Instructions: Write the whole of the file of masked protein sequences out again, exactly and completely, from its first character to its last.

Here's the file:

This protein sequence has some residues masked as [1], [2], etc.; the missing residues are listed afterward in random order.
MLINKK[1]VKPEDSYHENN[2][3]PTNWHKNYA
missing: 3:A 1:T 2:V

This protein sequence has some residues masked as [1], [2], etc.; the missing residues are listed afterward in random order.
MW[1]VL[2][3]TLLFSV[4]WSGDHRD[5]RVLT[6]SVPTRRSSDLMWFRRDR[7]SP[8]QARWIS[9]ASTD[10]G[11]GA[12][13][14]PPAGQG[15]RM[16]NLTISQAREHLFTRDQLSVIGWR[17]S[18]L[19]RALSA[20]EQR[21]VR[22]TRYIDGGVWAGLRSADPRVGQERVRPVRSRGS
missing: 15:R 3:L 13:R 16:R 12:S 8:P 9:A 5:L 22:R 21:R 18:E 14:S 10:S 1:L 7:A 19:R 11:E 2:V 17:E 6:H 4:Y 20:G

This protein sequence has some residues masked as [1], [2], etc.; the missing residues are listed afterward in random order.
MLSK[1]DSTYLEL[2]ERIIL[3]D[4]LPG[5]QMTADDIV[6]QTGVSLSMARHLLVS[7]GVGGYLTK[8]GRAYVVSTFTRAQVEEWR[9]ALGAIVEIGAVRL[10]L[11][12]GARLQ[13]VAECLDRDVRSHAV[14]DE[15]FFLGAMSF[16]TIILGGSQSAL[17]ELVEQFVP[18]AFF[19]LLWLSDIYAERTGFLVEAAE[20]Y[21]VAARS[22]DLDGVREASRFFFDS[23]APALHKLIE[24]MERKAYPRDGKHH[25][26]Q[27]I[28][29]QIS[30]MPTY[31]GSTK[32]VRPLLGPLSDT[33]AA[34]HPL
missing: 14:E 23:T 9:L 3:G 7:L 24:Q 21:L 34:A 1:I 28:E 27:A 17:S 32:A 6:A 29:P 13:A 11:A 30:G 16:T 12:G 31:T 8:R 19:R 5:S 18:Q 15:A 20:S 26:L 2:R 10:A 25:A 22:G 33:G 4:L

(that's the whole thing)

This protein sequence has some residues masked as [1], [2], etc.; the missing residues are listed afterward in random order.
MLINKK[1]VKPEDSYHENN[2][3]PTNWHKNYA
missing: 3:A 1:T 2:V

This protein sequence has some residues masked as [1], [2], etc.; the missing residues are listed afterward in random order.
MW[1]VL[2][3]TLLFSV[4]WSGDHRD[5]RVLT[6]SVPTRRSSDLMWFRRDR[7]SP[8]QARWIS[9]ASTD[10]G[11]GA[12][13][14]PPAGQG[15]RM[16]NLTISQAREHLFTRDQLSVIGWR[17]S[18]L[19]RALSA[20]EQR[21]VR[22]TRYIDGGVWAGLRSADPRVGQERVRPVRSRGS
missing: 15:R 3:L 13:R 16:R 12:S 8:P 9:A 5:L 22:R 21:R 18:E 14:S 10:S 1:L 7:A 19:R 11:E 2:V 17:E 6:H 4:Y 20:G

This protein sequence has some residues masked as [1], [2], etc.; the missing residues are listed afterward in random order.
MLSK[1]DSTYLEL[2]ERIIL[3]D[4]LPG[5]QMTADDIV[6]QTGVSLSMARHLLVS[7]GVGGYLTK[8]GRAYVVSTFTRAQVEEWR[9]ALGAIVEIGAVRL[10]L[11][12]GARLQ[13]VAECLDRDVRSHAV[14]DE[15]FFLGAMSF[16]TIILGGSQSAL[17]ELVEQFVP[18]AFF[19]LLWLSDIYAERTGFLVEAAE[20]Y[21]VAARS[22]DLDGVREASRFFFDS[23]APALHKLIE[24]MERKAYPRDGKHH[25][26]Q[27]I[28][29]QIS[30]MPTY[31]GSTK[32]VRPLLGPLSDT[33]AA[34]HPL
missing: 14:E 23:T 9:L 3:G 7:L 24:Q 21:L 34:A 1:I 28:E 27:A 17:S 32:A 6:A 29:P 13:A 11:A 30:G 16:T 12:G 31:T 8:R 19:R 5:S 18:Q 15:A 20:S 26:L 2:R 10:A 25:A 22:G 33:G 4:L